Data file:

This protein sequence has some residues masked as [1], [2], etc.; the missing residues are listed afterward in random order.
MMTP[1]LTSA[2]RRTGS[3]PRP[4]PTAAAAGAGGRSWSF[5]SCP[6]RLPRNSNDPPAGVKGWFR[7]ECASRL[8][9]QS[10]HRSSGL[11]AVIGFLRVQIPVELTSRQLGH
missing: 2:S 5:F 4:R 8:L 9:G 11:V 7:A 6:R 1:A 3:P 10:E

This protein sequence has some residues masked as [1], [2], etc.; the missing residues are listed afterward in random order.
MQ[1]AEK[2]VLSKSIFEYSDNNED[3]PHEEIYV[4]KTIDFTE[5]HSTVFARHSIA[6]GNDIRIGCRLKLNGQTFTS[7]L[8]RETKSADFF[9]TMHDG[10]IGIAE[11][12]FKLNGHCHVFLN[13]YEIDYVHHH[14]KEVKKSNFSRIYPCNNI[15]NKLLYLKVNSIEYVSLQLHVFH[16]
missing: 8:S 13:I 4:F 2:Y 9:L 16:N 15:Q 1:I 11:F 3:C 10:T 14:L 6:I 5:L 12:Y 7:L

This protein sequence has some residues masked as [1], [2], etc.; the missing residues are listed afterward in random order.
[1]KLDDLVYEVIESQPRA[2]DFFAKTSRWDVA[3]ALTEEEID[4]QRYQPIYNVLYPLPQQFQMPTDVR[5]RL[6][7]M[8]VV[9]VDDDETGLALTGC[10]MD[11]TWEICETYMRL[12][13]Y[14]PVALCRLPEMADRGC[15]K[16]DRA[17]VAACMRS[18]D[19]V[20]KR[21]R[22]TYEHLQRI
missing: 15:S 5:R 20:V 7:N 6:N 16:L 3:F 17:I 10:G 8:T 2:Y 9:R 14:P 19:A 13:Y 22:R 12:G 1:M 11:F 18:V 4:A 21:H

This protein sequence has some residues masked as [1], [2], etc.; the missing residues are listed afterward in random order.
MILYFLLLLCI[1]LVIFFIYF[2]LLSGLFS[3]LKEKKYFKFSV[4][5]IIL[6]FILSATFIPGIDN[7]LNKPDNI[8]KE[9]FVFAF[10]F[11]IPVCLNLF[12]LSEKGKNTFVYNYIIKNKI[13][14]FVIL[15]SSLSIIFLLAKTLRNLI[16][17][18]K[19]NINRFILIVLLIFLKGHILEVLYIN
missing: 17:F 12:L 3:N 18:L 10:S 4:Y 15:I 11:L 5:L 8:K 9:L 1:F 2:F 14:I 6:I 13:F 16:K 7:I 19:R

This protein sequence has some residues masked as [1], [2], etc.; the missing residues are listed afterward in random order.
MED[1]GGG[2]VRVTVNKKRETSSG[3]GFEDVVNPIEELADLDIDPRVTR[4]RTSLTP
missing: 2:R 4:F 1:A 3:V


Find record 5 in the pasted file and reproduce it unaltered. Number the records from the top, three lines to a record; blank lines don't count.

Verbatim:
This protein sequence has some residues masked as [1], [2], etc.; the missing residues are listed afterward in random order.
MED[1]GGG[2]VRVTVNKKRETSSG[3]GFEDVVNPIEELADLDIDPRVTR[4]RTSLTP
missing: 2:R 4:F 1:A 3:V